Immune gene variation in the group living lizard Egernia stokesii

Author: Sarah Pearson

Pearson, Sarah, 2017 Immune gene variation in the group living lizard Egernia stokesii, Flinders University, School of Biological Sciences

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Immune gene variation has consequences for individual fitness and species persistence. Because of their role in disease resistance, mate choice, and kin recognition, the genes of the major histocompatibility complex (MHC) are important for species adaptability. Yet lizard MHC structure is unknown and few lizards have had their MHC characterised. Skinks are a basal lizard lineage. Their inclusion in MHC studies should provide valuable insights into the evolutionary ecology of the MHC.

The first aim of this thesis was to characterise MHC variation in one skink species, E. stokesii, among three discrete sampling sites. This work derived a reliable method of obtaining lizard DNA from their scats (Chapter 2) and comprehensive methodology for deriving MHC alleles and genotypes from next-generation DNA sequencing (Chapter 3). This represents the most comprehensive characterisation of skink MHC to date, facilitating reliable population level MHC variation inferences and comparisons.

The second aim was to analyse processes and mechanisms that generated the observed E. stokesii MHC variation. Although selection is purported to explain MHC variation, selection on skink MHC has been untested. Non-mammalian MHC amino acid sites of selection are usually inferred from human MHC despite often lacking concordance. This work represents the first analysis of selection on skink MHC and demonstrates positively selected skink MHC amino acid sites do not correspond to those in human MHC (Chapter 4), strengthening calls for investigations of reptilian MHC structure.

Genetic drift and gene flow influence MHC variation, not selection alone. These processes influence MHC variation on small spatial scales, yet are usually investigated at broad scales. This work provides evidence that selection on the MHC is stronger than genetic drift and constrained gene flow at a fine spatial scale (Chapter 5). Thus, adaptive and neutral genetic variation do not always align. Both should be accounted for in species genetic diversity assessments.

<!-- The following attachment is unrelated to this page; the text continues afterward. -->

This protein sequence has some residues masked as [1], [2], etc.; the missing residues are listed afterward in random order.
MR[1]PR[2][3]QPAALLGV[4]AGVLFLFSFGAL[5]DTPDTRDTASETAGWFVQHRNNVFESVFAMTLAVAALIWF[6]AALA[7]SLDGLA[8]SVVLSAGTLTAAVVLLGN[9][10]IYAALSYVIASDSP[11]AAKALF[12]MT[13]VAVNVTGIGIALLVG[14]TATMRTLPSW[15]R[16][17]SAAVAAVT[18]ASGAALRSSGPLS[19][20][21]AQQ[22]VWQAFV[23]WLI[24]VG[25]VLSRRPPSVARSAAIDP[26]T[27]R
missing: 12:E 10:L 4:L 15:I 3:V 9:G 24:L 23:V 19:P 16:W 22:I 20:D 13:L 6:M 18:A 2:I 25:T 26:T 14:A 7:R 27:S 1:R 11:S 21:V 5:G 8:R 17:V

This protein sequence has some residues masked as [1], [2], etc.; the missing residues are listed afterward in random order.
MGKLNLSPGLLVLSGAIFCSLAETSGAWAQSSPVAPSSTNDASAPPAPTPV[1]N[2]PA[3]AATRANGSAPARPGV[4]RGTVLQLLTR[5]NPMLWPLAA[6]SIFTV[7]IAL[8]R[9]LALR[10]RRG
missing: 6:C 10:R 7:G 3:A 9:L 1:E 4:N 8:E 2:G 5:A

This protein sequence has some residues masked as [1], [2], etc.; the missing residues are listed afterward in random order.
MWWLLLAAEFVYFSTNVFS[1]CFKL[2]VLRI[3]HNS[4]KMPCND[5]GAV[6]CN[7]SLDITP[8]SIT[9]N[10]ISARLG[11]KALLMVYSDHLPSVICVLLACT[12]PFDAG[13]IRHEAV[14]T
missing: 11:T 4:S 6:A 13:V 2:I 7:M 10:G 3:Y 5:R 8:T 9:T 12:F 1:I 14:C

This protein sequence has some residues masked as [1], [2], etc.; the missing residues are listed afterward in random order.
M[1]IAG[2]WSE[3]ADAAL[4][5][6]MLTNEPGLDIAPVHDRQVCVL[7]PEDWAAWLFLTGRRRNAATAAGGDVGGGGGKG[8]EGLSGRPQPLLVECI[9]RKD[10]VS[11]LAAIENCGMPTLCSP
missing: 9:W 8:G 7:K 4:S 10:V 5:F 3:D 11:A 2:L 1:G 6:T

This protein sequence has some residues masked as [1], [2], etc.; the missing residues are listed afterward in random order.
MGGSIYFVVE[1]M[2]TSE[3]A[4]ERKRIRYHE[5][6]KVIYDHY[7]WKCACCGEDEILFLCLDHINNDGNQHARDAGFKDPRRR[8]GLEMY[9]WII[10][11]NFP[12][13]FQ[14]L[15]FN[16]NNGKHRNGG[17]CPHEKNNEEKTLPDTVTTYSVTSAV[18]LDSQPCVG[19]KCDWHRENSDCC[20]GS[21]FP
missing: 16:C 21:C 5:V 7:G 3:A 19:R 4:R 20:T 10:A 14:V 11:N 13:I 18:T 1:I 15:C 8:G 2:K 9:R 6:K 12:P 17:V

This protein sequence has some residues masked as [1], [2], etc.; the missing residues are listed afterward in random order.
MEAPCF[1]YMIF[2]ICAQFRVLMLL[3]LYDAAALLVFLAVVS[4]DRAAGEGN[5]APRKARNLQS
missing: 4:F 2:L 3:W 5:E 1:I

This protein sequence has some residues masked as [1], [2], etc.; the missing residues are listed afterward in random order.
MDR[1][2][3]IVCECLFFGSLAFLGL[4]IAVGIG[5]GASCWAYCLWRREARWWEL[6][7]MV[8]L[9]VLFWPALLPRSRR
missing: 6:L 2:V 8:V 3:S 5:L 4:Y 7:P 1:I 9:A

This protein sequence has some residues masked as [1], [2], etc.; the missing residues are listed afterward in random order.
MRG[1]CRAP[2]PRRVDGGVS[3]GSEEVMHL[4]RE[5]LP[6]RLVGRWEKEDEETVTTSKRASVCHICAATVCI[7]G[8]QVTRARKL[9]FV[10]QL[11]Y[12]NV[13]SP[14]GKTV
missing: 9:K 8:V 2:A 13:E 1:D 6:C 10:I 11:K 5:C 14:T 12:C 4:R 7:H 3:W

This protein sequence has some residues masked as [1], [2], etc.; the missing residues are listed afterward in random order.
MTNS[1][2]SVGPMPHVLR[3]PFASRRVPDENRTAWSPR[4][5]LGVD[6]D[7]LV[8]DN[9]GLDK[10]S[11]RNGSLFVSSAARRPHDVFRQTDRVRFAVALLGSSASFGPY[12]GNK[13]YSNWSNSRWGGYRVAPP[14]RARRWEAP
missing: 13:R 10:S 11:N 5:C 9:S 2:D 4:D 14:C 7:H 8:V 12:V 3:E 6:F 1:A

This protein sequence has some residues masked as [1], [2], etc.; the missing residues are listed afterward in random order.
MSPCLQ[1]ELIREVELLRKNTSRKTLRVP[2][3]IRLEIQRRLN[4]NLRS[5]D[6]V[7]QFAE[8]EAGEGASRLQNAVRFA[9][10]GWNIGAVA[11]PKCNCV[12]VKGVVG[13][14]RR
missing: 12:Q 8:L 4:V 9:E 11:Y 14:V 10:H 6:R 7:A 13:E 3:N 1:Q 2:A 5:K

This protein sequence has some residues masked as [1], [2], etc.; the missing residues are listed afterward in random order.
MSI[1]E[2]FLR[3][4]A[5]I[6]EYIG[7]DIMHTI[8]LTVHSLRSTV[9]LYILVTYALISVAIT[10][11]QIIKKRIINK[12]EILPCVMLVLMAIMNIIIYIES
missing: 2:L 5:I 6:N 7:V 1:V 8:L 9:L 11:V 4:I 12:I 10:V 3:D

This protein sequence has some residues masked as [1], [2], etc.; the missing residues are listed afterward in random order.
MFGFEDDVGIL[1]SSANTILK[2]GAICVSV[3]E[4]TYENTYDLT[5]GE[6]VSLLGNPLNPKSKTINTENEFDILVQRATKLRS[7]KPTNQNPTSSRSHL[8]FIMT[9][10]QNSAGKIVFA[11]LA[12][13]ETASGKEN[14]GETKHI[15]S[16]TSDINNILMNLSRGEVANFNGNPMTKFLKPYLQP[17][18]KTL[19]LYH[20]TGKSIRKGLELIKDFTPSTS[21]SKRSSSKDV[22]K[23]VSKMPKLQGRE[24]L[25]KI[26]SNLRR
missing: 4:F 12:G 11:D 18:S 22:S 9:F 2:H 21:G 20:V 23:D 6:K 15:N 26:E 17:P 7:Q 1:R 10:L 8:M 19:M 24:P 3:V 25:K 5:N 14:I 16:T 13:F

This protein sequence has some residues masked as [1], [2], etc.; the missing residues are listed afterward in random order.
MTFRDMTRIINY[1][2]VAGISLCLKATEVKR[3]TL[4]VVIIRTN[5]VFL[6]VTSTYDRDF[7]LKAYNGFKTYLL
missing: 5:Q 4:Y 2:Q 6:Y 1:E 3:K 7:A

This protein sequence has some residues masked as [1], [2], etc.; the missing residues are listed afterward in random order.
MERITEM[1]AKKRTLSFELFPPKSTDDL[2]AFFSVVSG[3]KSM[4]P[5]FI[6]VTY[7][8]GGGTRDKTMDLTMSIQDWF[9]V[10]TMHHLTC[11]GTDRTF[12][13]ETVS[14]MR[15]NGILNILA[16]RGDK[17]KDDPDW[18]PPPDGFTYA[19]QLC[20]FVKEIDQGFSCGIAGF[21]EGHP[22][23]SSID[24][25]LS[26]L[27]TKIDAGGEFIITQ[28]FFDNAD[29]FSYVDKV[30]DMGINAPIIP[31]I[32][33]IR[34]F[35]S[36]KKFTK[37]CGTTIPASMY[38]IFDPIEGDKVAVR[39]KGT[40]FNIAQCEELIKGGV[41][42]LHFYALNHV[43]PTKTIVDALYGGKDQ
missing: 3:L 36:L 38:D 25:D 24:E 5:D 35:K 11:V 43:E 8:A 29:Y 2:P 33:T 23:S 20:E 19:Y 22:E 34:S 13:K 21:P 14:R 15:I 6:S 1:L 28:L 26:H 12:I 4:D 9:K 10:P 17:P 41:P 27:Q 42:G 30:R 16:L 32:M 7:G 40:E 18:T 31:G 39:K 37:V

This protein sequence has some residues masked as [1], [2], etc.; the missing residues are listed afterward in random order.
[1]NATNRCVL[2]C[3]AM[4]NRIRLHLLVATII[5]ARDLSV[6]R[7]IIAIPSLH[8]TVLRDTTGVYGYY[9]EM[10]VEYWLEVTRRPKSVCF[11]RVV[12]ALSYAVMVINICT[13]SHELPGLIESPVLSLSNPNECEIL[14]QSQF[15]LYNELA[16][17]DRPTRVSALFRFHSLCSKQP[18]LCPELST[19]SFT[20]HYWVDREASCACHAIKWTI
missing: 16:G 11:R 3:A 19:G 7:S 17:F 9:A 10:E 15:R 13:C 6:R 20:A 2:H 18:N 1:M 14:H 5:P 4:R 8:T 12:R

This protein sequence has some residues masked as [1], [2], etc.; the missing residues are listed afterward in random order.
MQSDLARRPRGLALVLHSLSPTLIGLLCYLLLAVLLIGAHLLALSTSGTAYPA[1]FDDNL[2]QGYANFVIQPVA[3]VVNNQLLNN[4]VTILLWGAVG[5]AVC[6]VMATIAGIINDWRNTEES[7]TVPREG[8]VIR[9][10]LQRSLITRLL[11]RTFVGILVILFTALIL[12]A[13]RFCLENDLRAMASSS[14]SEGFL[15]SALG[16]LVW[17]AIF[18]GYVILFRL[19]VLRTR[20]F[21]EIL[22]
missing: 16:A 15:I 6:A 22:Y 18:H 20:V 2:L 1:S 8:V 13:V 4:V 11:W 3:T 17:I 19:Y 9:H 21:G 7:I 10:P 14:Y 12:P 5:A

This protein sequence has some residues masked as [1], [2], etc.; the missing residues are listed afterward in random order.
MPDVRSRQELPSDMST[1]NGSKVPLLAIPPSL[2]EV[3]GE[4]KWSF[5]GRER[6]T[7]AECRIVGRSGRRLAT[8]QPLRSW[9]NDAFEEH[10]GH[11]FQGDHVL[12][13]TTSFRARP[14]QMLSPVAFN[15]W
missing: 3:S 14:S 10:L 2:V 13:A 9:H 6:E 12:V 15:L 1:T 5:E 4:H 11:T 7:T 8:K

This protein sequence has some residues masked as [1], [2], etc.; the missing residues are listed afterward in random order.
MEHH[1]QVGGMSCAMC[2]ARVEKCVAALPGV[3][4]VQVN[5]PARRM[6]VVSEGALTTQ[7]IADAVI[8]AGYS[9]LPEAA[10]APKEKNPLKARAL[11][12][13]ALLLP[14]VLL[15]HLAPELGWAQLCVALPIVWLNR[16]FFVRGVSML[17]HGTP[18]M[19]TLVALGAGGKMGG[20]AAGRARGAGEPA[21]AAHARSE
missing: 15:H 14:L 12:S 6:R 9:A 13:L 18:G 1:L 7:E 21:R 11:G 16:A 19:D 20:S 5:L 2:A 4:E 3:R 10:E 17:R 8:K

Social structure can influence MHC variation, yet studies of social structure effects on MHC variation are rare. Space use is an important aspect of social structure. In this work, almost 50 lizards sampled from three discrete sites had been captured nearly a decade before and 65% of lizards were recaptured in the same space they previously occupied (Chapter 6). Site fidelity was more likely in larger lizards.

Parasite mediated balancing selection and MHC based mate choice drive MHC variation. Comparative studies of mate choice across taxa representing a diversity of social structures should improve our currently limited understanding of social structure effects on MHC variation. Results from this study indicated mate choice was predicted by both adaptive and neutral genetic variation of potential mates. Group membership together with genetic variables predicted E. stokesii reproductive pairings (Chapter 7), suggesting social structure influences genetic variation in this group living species.

Future work will benefit from the characterisation of MHC variation and selection in additional skinks and other lizard taxa. The members of the Egernia group of lizards, which represent a diversity of social structures, are suitable candidates for future investigations of the influence of group living on the MHC.

Keywords: Major histocompatibility complex, MHC, Immune gene variation, Squamata, Scincidae, Egernia stokesii, lizard

Subject: Biological Sciences thesis

Thesis type: Doctor of Philosophy
Completed: 2017
School: School of Biological Sciences
Supervisor: Michael Gardner